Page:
Only, Riskin’s script has those amazing monologues I mentioned. James Gleason, who plays Stanwyck’s editor and Arnold’s reluctant stooge, gets at least two great scenes. His second one, where he gets wasted and talks about the Great War, is phenomenal. Gleason’s great and all, but that scene is phenomenal. Riskin’s dialogue is great, Capra’s patience is great, everything’s great. It just doesn’t belong in the movie. John Doe’s so lost, having every actor (except Cooper) directly address the camera when talking to Cooper’s character might work better. First person for the audience. Why? Because, while Capra’s interested in shooting the film well, having fantastic performances from his cast, he’s not actually interested in the film. It’s like he’s avoiding the lack of story.

Unfortunately, the rocky pace means no one gives an overall great performance. Brennan disappears, then comes back with nothing to do. He’s good, often really good, but the film doesn’t give him enough time later on. It never establishes who’s supposed to get the most time–even Cooper and Stanwyck manage to disappear from the story. The present action’s a mess. The film goes on for months and months and doesn’t let the characters grow.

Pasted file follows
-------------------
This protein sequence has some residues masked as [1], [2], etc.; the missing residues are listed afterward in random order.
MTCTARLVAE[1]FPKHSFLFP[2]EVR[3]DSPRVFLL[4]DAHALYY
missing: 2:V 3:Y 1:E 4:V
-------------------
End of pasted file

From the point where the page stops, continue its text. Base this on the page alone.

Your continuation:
It’s too much story. There are a half dozen points throughout the two hour runtime where Riskin and Capra could’ve focused for a far better experience.

Capra’s direction is outstanding. Riskin’s monologues are great. Cooper, Stanwyck, Gleason, Brennan, all great. Arnold’s not, but it’s hard to fault him. He’s got no part. He’s not even a caricature. He’s just “rich bad guy.”